Skip to main content
Legal Update Article

CDC Recommends Shorter Isolation, Quarantine Periods for COVID-19 Infections, Exposures

The Centers for Disease Control and Prevention (CDC) has announced that it is updating its quarantine and isolation guidance for people with COVID-19, reducing the isolation period from 10 days to five days, as long as the individual has no symptoms or their symptoms are resolving after five days. Importantly, the revised isolation guidance does not recommend an individual have a negative COVID-19 test before ending their isolation period after day five.

For people who have been exposed through close contact with someone infected with COVID-19, whether an individual should quarantine no longer depends on vaccination status alone. Rather, whether quarantine is recommended also depends on whether an individual has received a booster and how long it has been since an individual completed their vaccination series.

For people who are unvaccinated or received their second dose of a two-dose vaccine more than six months ago or one dose of a single-dose vaccine more than two months ago and have not received a booster shot, the CDC recommends quarantining for five days, followed by five days of masking. For people who have received their booster shot or who have recently completed their primary vaccine series, the CDC does not recommend such individuals quarantine following an exposure, but recommends they wear a mask around others for 10 days.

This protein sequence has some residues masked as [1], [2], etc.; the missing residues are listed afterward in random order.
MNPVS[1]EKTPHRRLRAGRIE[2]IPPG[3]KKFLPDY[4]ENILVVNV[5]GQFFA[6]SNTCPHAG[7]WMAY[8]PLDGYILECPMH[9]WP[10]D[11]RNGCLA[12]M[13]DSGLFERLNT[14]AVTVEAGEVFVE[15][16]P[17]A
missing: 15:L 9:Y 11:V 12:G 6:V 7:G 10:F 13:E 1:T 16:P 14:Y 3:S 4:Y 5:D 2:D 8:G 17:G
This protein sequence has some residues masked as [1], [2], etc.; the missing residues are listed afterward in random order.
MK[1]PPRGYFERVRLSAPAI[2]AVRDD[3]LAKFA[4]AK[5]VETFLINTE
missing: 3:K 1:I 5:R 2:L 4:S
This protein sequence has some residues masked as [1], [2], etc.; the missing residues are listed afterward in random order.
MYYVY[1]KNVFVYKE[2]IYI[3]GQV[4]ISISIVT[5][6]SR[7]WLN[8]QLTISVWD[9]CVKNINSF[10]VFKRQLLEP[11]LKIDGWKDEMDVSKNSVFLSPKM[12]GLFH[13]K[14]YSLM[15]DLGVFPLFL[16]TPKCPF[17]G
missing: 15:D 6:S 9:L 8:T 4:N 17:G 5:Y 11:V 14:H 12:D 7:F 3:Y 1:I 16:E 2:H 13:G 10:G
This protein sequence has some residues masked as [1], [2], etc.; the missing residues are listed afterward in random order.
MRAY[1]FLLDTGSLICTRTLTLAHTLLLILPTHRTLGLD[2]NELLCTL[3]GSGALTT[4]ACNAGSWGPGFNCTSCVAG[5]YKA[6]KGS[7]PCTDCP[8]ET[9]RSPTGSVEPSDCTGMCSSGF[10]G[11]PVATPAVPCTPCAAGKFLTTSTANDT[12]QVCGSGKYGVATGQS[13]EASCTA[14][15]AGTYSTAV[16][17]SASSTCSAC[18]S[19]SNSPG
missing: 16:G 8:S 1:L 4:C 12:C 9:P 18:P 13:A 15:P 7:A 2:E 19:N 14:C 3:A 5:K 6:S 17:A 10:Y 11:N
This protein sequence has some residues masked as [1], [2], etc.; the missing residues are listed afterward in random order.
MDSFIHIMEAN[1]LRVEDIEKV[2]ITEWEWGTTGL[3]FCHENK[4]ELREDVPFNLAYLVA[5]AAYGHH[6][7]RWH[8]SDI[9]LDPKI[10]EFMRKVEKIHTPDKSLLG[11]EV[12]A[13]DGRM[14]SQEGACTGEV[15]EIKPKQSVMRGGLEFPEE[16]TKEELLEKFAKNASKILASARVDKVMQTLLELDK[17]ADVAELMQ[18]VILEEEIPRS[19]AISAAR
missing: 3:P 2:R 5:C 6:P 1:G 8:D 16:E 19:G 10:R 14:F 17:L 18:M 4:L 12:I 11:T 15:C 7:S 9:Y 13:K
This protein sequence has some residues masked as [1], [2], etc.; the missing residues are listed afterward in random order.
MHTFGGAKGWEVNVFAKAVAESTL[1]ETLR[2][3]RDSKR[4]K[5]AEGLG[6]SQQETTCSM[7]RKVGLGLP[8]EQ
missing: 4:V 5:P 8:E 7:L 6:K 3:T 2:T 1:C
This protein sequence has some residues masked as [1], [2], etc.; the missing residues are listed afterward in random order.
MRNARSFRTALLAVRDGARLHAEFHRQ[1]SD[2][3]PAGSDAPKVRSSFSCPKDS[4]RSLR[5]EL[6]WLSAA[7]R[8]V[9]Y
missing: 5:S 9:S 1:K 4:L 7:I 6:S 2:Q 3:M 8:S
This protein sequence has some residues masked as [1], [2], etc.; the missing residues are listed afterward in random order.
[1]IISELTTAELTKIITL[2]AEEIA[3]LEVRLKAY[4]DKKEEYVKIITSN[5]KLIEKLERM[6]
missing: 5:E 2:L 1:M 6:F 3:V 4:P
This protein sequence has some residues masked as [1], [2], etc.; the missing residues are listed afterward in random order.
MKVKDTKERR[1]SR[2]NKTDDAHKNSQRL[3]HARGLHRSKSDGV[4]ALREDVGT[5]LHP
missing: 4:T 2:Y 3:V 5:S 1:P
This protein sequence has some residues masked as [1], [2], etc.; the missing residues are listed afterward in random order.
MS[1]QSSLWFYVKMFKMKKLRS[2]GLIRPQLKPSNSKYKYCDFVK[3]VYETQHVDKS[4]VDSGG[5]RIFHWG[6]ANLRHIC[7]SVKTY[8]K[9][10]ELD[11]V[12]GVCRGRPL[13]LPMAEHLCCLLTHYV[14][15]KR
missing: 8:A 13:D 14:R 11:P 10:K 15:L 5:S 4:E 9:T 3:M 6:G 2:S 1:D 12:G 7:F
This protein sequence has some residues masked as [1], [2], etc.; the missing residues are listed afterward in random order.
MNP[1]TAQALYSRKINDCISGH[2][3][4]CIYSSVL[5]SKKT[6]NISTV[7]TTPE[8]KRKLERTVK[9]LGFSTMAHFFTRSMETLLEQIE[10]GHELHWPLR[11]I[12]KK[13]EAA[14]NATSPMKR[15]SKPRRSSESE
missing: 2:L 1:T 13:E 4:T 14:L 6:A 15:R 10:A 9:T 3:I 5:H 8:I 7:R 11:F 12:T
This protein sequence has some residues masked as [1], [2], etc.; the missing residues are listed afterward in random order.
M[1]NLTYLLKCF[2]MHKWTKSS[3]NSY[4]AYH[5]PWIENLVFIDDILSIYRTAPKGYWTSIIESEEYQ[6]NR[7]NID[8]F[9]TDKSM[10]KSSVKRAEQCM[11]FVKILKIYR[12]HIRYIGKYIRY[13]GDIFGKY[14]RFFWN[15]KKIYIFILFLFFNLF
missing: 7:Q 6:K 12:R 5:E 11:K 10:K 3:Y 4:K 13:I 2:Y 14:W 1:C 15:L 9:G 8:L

The CDC also recommends that everyone who has been exposed to COVID-19, regardless of vaccination status, be tested on day five following the exposure, if possible. Finally, everyone who either has COVID-19 or was exposed to someone with COVID-19 should wear a well-fitted mask for a full 10 days.

Employers should review their COVID-19 policies and protocols, communicate any changes to their employees, and be prepared to answer employees’ questions. Employers are reminded to consider states and local health authorities, which may have different guidelines.

If you have questions or need assistance, please reach out to the Jackson Lewis attorney with whom you regularly work or any member of our COVID-19 team.

© Jackson Lewis P.C. This material is provided for informational purposes only. It is not intended to constitute legal advice nor does it create a client-lawyer relationship between Jackson Lewis and any recipient. Recipients should consult with counsel before taking any actions based on the information contained within this material. This material may be considered attorney advertising in some jurisdictions. Prior results do not guarantee a similar outcome. 

Focused on labor and employment law since 1958, Jackson Lewis P.C.'s 950+ attorneys located in major cities nationwide consistently identify and respond to new ways workplace law intersects business. We help employers develop proactive strategies, strong policies and business-oriented solutions to cultivate high-functioning workforces that are engaged, stable and diverse, and share our clients' goals to emphasize inclusivity and respect for the contribution of every employee. For more information, visit